Massage & Bodywork

May/June 2010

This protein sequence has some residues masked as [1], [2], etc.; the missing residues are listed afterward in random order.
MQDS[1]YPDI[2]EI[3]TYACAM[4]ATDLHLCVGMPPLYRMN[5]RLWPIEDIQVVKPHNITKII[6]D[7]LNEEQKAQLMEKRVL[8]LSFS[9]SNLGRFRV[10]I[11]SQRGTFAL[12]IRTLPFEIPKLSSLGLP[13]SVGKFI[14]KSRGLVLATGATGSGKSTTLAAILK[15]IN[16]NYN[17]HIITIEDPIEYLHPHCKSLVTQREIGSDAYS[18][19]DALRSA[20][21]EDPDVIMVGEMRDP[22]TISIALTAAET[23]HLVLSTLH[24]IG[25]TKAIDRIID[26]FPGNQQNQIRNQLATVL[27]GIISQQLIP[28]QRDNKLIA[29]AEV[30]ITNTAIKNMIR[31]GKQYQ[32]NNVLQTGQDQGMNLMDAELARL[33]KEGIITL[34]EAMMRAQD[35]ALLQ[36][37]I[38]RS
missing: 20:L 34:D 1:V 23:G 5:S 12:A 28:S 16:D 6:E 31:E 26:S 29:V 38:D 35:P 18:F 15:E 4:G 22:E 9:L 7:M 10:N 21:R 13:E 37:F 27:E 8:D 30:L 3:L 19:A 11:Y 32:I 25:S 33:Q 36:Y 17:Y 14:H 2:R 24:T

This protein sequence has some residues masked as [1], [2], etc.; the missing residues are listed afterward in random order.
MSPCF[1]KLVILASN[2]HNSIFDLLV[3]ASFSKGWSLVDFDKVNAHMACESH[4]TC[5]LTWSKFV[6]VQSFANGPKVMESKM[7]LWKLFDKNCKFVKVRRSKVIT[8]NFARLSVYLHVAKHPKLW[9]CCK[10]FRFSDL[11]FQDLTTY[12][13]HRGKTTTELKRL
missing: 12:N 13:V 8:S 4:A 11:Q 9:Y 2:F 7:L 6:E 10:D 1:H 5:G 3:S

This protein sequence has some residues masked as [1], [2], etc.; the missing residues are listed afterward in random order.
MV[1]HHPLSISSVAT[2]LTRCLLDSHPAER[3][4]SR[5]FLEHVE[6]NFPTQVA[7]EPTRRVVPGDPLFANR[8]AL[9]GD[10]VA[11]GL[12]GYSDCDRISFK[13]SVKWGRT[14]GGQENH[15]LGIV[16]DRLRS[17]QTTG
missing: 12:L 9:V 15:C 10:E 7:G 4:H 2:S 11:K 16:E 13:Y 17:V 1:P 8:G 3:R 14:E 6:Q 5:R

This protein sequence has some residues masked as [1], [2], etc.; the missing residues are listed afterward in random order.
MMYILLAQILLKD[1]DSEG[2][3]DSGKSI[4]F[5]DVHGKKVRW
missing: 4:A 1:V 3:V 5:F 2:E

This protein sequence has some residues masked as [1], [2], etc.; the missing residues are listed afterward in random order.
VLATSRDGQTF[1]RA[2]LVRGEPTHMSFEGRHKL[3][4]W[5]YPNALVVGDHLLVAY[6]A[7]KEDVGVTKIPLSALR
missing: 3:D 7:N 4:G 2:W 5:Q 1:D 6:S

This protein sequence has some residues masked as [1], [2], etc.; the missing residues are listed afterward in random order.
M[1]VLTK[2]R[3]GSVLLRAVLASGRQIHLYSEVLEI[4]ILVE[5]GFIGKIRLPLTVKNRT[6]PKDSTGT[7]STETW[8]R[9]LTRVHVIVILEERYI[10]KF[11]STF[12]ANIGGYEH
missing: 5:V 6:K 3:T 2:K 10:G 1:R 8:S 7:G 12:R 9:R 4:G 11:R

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ten for today BY REBECCA JONES CANDLE CONSIDERATIONS Historians believe that about 5,000 years ago ancient Egyptians had the bright idea of sticking a reed into some animal fat and lighting it. Candles have been flickering in human homes and gathering places ever since. Candlemakers have come a long way in the intervening millennia, developing better waxes, wicks, and fragrances. Just in the past five years, technology has advanced to include realistic flameless and even remote-controlled candles. Today, candle shoppers face a multitude of options, in a wide range of prices. Does a cheap dollar store candle burn just as well as an expensive one bought in a boutique? As a rule, you get what you pay for. But opinions vary on just what's worth paying more for. Following are some pointers to help shed light on the topic of candles. 1. WAX FACTS The National Candle Association estimates 1 billion pounds of wax is used in candles sold in the United States each year, and 95 percent of those candles are made of paraffin wax. The industry group spokespeople insist that no candle wax has ever been shown to be toxic or harmful to human health, even though paraffin is a petroleum by-product. But some candlemakers—typically those who sell the 5 percent made out of something other than paraffin—question that. At least one study, presented last year at the national meeting of the American Chemical Society, indicates that excessive use of paraffin candles in unventilated rooms can lead to unhealthy levels of indoor air pollution. Air quality issues aside, makers of non-paraffin candles say there are other reasons to consider soy, vegetable, palm, or other kinds of waxes. Through the years, beeswax has been the gold standard for candles because it burns 76 massage & bodywork so sweetly and cleanly. "Other than the obvious good things that bees do for us, it's a renewable resource. There's no waste in beeswax production," says Andraya Weitzel, spokeswoman for the family-owned Clarks Wax Works in Eaton, Colorado. "They're hypoallergenic, and we believe beeswax candles release negative ions, which relieve stress and boost energy." The downside of beeswax is the cost. They tend to be the priciest candles. Vegetable wax-based candles are less expensive and still avoid the use of petrochemicals. They also have one big advantage over paraffin: they burn at a lower temperature and that has special implications for massage therapists. "You can put your finger into the molten wax in these vegetable candles and not burn yourself," says Richard Roth, co-founder of Lumia Organic Inc. in Boulder, Colorado. "Some of the candles we make are selected by massage therapists for that very purpose: they melt into massage oil. It's a handy thing to have around. The wax in the candles is already warm and it's not something you have to put into an oil heater. And if it spills, it cleans up with warm, soapy water because it's basically just vegetable oil." 2. THE SENSE OF SCENTS About four out of every five candles sold in this country are scented, though most of them aren't true aromatherapy candles, which use essential oils. Most use synthetic aroma chemicals. Still, well-made candles contain only fragrances approved for candle use. What makes for a pleasing scent is purely in the nose of the smeller. But finding the right combinations of fragrances can be akin to writing a symphony. may/june 2010 "We talk about notes," Roth says. "The top note is the first scent that comes out. Then, the olfactory sense acclimates to that. The middle and base notes are slower to react within the nose. Most successful fragrances are quite complex. Single fragrance products don't react with as much of the olfactory sense as a blend of fragrances. If you have a blend, you'll hit harmonies with a number of different receptors in the nose. It's that subtle transformation from initial sensation to the lasting base notes that we feel is most pleasant." 3. LITTLE FUEL PUMPS The National Candle Association reports there are more than 100 different types of wicks on the market today, but most of them are made of braided or knitted fibers, usually cotton or a combination of cotton and paper. The wick's job is to absorb liquefied wax and carry it up to the flame. In essence, wicks act like little fuel pumps. Some candlemakers warn shoppers to beware the dangers of lead wicks. It's true that lead wicks can release toxic chemicals, but the chances of finding a lead wick—at least in a candle sold in the United States—are extremely small. "Basically, the candle industry in the United States universally stopped using metal wicks more than 20 years ago," Roth says. "It's rare to find a metal wick in any domestically- produced candle. I can't say the same for imported candles, but the use of metal is very uncommon any more."

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